During the Covid-19 pandemic, it became impractical and potentially unsafe for clinical trial follow-up appointments to take place as in-person consultations. For trials managed by the ICR’s Clinical Trials and Statistics Unit (ICR-CTSU), telephone follow-up was permitted instead.

Dr Lara Philipps will be presenting data reporting on the uptake of telephone follow-ups within three prostate cancer radiotherapy trials managed by ICR-CTSU, and the effect it had on data collection, particularly where adverse events were reported.

This abstract has been awarded the Royal College of Radiologists Ross Award.

Read the abstract here. On Tuesday 9 November at 18:30.

Room for improvement – the gaps in reporting of dose-finding oncology trials

Reports of early-stage, dose-finding trials frequently leave out important information about the way a trial was designed, conducted and analysed. Gaps in the way these trials are reported could hinder the interpretation and reproducibility of a study, ultimately slowing the development of new treatments.

Professor Christina Yap will present the findings of a methodological review that looked at the reporting of dose-finding trials published between 2011-2020. The findings highlight the need for robust and comprehensive guidance for both authors and journals involved in reporting dose-finding trials.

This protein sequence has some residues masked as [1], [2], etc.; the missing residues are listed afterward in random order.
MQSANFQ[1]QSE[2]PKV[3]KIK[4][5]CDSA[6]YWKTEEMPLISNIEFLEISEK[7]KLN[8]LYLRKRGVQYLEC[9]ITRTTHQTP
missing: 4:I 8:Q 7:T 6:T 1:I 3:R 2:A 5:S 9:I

Read the abstract here. On Wednesday 12 November at 15:45 on the Research Stage.

What will cancer research and care look like in the year 2035?

The NCRI Festival will feature a series of talks with a spotlight on cancer in the year 2035. This will include sessions on equality, diversity and inclusion in the research community and clinical trials, with interactive panel discussions to consider examples of solutions that could reduce inequality in these settings. 

There will also be a session focused on how cancer care will meet the challenges of an ageing population, and Professor Judith Bliss will chair a session on cancer trials post Covid-19, looking at how we can future-proof trials against future pandemic-related disruption.

On Friday 10 November at 14:30 on the Strategy Stage.

New clinical trials 

A number of trials led by the ICR and The Royal Marsden are being presented at the NCRI conference: